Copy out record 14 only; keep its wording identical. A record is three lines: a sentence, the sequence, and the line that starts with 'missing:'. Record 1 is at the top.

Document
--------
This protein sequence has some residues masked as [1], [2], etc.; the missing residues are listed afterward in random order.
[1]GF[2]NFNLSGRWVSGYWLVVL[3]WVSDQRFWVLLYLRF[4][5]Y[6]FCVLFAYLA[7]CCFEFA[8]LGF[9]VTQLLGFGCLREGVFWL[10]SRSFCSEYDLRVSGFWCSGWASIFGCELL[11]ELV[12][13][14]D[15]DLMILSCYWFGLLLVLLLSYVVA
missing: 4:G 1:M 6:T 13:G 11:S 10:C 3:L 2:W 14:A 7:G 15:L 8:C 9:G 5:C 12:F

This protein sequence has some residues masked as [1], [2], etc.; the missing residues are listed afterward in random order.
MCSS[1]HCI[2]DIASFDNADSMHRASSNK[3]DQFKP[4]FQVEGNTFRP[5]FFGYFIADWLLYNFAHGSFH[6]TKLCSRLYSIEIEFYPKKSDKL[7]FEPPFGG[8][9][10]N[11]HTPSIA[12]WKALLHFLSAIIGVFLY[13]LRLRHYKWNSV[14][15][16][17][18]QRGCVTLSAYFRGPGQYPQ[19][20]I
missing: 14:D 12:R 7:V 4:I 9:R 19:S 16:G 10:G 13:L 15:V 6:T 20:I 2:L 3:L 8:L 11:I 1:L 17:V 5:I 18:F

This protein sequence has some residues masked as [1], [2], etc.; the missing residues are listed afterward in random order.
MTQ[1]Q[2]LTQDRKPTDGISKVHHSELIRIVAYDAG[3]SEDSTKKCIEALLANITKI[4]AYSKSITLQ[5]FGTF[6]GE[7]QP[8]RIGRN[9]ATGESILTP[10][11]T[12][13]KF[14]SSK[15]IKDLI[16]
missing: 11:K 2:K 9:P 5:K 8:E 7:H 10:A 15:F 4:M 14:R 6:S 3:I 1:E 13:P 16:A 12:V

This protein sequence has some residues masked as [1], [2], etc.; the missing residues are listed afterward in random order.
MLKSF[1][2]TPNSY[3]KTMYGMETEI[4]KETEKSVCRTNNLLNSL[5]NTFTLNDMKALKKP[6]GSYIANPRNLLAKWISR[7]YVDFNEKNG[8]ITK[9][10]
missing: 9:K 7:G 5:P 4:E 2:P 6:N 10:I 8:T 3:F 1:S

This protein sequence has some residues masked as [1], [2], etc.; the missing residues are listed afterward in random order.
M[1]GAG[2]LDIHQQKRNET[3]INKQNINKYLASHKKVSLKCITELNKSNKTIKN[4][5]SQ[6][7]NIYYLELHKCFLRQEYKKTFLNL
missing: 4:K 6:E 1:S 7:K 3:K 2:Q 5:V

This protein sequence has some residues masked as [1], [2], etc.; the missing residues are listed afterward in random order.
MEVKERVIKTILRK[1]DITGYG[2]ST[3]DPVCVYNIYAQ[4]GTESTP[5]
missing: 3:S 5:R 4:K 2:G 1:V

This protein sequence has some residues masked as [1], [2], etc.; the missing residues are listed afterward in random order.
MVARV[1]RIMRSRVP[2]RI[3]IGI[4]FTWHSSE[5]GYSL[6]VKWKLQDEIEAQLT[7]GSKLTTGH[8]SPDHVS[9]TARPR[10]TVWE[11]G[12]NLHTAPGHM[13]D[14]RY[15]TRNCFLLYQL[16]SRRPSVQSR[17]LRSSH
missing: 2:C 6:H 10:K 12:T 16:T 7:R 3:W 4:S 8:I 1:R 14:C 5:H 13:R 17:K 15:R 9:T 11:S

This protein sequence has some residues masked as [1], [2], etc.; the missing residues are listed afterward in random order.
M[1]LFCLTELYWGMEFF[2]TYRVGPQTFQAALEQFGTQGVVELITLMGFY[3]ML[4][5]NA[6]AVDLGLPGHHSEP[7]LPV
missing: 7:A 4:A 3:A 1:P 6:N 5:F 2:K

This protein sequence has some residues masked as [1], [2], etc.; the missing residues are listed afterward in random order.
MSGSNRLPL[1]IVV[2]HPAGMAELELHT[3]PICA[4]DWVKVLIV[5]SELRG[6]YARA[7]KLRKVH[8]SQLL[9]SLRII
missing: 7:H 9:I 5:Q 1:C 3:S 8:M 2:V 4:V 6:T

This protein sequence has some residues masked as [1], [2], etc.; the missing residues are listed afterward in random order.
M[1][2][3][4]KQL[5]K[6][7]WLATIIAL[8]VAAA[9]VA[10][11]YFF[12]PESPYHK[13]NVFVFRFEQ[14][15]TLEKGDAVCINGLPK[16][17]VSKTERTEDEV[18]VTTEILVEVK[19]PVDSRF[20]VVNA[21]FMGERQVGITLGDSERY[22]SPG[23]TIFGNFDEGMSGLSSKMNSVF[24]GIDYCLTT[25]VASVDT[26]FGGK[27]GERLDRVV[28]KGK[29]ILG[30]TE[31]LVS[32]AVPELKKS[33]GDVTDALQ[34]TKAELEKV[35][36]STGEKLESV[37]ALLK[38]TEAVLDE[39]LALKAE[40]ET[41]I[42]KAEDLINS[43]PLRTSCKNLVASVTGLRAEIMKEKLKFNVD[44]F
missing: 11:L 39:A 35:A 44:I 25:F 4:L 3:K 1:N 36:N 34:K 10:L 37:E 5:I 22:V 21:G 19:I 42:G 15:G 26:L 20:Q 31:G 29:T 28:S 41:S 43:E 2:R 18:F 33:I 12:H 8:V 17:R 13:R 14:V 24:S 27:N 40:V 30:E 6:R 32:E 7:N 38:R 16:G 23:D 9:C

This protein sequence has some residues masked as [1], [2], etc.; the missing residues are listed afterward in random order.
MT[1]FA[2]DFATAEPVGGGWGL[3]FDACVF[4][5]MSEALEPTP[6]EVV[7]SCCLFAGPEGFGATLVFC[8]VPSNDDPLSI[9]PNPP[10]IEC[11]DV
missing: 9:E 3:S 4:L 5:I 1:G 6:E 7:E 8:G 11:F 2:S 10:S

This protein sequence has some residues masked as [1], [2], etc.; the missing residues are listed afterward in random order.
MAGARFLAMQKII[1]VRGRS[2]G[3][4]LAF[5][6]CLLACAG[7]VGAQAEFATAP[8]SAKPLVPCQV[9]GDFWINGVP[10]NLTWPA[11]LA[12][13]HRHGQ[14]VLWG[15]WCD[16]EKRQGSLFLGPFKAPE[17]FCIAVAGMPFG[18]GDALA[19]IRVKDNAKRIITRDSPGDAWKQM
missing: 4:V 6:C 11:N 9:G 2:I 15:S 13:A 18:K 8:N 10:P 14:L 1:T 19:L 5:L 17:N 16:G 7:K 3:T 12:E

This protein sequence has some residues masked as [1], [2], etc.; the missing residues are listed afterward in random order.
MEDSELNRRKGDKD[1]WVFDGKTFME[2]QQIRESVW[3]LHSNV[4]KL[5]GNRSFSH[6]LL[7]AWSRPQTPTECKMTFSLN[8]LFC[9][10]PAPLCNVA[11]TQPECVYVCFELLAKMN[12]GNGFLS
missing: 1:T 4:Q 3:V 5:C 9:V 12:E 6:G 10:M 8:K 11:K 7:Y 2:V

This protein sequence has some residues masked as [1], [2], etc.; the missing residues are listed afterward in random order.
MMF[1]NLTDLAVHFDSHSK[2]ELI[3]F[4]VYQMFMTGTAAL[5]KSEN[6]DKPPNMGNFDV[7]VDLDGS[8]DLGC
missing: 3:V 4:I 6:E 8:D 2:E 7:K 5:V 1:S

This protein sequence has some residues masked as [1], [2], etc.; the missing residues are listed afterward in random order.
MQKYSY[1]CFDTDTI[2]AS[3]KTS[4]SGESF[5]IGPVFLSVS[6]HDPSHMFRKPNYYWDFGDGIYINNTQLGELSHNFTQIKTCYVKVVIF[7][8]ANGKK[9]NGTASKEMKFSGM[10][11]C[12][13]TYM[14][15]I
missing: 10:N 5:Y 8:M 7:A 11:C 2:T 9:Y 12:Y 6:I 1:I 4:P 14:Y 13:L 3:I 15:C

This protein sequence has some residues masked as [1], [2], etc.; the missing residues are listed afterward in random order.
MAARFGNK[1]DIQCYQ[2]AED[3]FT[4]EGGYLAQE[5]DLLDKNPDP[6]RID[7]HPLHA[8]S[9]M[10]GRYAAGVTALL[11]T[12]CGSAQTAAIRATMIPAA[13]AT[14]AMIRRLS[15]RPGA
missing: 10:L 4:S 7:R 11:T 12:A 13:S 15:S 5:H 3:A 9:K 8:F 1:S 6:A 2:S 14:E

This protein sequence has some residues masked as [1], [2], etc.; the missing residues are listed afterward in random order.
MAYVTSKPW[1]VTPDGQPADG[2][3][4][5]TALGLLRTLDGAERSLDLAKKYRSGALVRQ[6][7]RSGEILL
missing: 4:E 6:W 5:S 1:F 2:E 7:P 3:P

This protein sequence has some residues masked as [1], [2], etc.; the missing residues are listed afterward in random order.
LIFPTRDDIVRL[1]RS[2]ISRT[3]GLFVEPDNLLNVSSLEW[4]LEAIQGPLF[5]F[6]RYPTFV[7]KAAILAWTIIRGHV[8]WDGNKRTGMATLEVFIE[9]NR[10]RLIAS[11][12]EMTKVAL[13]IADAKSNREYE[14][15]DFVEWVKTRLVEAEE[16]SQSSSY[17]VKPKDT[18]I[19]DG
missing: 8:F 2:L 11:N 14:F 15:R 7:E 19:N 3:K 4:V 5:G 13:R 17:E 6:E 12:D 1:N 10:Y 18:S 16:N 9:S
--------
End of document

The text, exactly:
This protein sequence has some residues masked as [1], [2], etc.; the missing residues are listed afterward in random order.
MMF[1]NLTDLAVHFDSHSK[2]ELI[3]F[4]VYQMFMTGTAAL[5]KSEN[6]DKPPNMGNFDV[7]VDLDGS[8]DLGC
missing: 3:V 4:I 6:E 8:D 2:E 7:K 5:V 1:S